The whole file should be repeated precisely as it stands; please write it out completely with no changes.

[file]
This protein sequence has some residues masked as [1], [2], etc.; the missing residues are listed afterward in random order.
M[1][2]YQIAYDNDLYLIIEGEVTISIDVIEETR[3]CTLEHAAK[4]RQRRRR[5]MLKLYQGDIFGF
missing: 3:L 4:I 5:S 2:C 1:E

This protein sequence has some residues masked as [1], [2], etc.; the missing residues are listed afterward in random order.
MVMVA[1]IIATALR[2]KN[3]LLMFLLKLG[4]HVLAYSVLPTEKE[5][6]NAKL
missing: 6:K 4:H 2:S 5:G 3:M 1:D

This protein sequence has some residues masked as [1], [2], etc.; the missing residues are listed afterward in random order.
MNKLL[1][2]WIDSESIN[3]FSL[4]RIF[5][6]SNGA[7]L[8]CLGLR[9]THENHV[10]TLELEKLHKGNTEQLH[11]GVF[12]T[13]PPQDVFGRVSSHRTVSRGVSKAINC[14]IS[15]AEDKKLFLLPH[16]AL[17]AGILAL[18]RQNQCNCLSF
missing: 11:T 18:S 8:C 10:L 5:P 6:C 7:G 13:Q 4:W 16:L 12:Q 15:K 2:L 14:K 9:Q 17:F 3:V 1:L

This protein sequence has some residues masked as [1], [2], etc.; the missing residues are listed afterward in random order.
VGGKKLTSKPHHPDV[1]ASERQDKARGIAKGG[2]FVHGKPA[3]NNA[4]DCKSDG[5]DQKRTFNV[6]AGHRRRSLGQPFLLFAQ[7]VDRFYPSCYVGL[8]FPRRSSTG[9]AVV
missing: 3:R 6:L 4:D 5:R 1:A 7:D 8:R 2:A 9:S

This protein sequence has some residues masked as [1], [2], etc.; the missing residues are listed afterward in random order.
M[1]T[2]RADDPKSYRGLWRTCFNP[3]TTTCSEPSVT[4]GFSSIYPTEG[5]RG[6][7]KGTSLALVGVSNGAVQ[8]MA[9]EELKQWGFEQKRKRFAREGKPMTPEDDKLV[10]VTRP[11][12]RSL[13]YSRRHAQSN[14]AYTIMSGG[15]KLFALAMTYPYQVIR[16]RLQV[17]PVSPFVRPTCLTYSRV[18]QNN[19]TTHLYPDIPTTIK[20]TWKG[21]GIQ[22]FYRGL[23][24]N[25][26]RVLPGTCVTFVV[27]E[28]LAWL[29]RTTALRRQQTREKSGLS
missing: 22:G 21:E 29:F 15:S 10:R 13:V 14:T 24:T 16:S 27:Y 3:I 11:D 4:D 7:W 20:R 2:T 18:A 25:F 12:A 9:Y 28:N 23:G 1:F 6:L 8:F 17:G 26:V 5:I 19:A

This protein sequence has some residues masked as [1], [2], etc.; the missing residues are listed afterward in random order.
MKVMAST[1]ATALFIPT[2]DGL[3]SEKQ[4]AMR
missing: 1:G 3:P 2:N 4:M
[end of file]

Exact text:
This protein sequence has some residues masked as [1], [2], etc.; the missing residues are listed afterward in random order.
M[1][2]YQIAYDNDLYLIIEGEVTISIDVIEETR[3]CTLEHAAK[4]RQRRRR[5]MLKLYQGDIFGF
missing: 3:L 4:I 5:S 2:C 1:E

This protein sequence has some residues masked as [1], [2], etc.; the missing residues are listed afterward in random order.
MVMVA[1]IIATALR[2]KN[3]LLMFLLKLG[4]HVLAYSVLPTEKE[5][6]NAKL
missing: 6:K 4:H 2:S 5:G 3:M 1:D

This protein sequence has some residues masked as [1], [2], etc.; the missing residues are listed afterward in random order.
MNKLL[1][2]WIDSESIN[3]FSL[4]RIF[5][6]SNGA[7]L[8]CLGLR[9]THENHV[10]TLELEKLHKGNTEQLH[11]GVF[12]T[13]PPQDVFGRVSSHRTVSRGVSKAINC[14]IS[15]AEDKKLFLLPH[16]AL[17]AGILAL[18]RQNQCNCLSF
missing: 11:T 18:S 8:C 10:L 5:P 6:C 7:G 13:Q 4:W 16:L 12:Q 15:K 2:L 14:K 9:Q 17:F 3:V 1:L

This protein sequence has some residues masked as [1], [2], etc.; the missing residues are listed afterward in random order.
VGGKKLTSKPHHPDV[1]ASERQDKARGIAKGG[2]FVHGKPA[3]NNA[4]DCKSDG[5]DQKRTFNV[6]AGHRRRSLGQPFLLFAQ[7]VDRFYPSCYVGL[8]FPRRSSTG[9]AVV
missing: 3:R 6:L 4:D 5:R 1:A 7:D 8:R 2:A 9:S

This protein sequence has some residues masked as [1], [2], etc.; the missing residues are listed afterward in random order.
M[1]T[2]RADDPKSYRGLWRTCFNP[3]TTTCSEPSVT[4]GFSSIYPTEG[5]RG[6][7]KGTSLALVGVSNGAVQ[8]MA[9]EELKQWGFEQKRKRFAREGKPMTPEDDKLV[10]VTRP[11][12]RSL[13]YSRRHAQSN[14]AYTIMSGG[15]KLFALAMTYPYQVIR[16]RLQV[17]PVSPFVRPTCLTYSRV[18]QNN[19]TTHLYPDIPTTIK[20]TWKG[21]GIQ[22]FYRGL[23][24]N[25][26]RVLPGTCVTFVV[27]E[28]LAWL[29]RTTALRRQQTREKSGLS
missing: 22:G 21:E 29:F 15:S 10:R 13:V 14:T 24:T 16:S 27:Y 3:I 11:D 4:D 7:W 20:R 2:T 18:A 25:F 12:A 9:Y 28:N 23:G 1:F 6:L 8:F 17:G 26:V 5:I 19:A

This protein sequence has some residues masked as [1], [2], etc.; the missing residues are listed afterward in random order.
MKVMAST[1]ATALFIPT[2]DGL[3]SEKQ[4]AMR
missing: 1:G 3:P 2:N 4:M